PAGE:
Fingernail and toenail curiosities
The nails that we all have are small structures that emerge from the skin and are part of the integumentary system, responsible, among other functions, for the sense of touch.
We know that each finger has its own nail, but are there really differences between fingernails and toenails?
A major difference between toenails and fingernails is the rate at which they grow. Fingernails grow at a faster rate, about twice as fast.
The growth of toenails is 0.1 millimeters per day, which means that in one month they grow 3 millimeters.
A full toenail takes approximately 12 to 18 months to grow, which is half the time for hands.
Another fundamental difference is that the toenails have a very important function in the stability of the footprint.
A lot of pressure needed when walking comes together at the tip of the toes and is the last point where the foot is lifted off the ground.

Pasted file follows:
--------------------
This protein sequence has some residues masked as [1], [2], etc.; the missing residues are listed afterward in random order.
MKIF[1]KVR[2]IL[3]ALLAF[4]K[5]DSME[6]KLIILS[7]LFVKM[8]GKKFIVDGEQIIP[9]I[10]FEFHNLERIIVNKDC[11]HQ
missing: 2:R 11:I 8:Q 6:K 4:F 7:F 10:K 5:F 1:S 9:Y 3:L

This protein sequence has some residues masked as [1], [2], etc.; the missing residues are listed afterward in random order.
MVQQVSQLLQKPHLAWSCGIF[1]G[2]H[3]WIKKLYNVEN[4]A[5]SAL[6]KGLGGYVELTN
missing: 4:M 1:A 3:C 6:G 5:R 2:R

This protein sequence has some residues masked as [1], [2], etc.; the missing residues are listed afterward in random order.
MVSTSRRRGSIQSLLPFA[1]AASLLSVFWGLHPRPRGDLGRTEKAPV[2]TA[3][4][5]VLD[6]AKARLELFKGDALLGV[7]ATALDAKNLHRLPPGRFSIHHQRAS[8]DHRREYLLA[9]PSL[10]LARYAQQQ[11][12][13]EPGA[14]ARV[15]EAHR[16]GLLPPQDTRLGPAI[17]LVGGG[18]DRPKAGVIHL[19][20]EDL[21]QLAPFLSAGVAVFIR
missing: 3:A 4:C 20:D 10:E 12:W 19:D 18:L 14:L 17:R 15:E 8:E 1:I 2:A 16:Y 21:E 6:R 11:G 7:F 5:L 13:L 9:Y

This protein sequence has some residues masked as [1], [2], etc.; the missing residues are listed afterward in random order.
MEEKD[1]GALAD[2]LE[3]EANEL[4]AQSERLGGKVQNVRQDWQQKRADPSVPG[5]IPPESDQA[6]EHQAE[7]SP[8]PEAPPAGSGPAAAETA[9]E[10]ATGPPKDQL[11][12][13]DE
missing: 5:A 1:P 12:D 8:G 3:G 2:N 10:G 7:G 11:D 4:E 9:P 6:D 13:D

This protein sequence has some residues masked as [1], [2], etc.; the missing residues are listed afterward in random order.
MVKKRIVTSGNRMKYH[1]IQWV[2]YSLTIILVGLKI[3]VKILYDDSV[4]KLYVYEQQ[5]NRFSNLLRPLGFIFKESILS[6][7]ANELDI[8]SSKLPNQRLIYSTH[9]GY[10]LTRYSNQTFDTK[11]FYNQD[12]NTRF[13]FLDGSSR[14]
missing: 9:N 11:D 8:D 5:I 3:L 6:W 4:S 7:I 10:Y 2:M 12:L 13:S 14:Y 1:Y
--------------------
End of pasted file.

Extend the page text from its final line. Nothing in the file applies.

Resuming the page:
The importance is such that not having toenails on the feet due to the weight and force applied when walking could deform the foot.
Fingernails and toenails in both cases shape the finger.
They serve to protect the finger, are composed of keratin, a fibrous protein that the body produces naturally, although it is also noteworthy that the nails in both parts of the body together with the adjacent tissue and the fingertips, form the organ of touch.
In Clínica San Román we are up to date in ingrown toenail treatments, among other treatments, so if you need help you can contact us.
Article prepared by Clínica San Román
Date of publication: 28-09-2017
Date of revision: 4-02-2020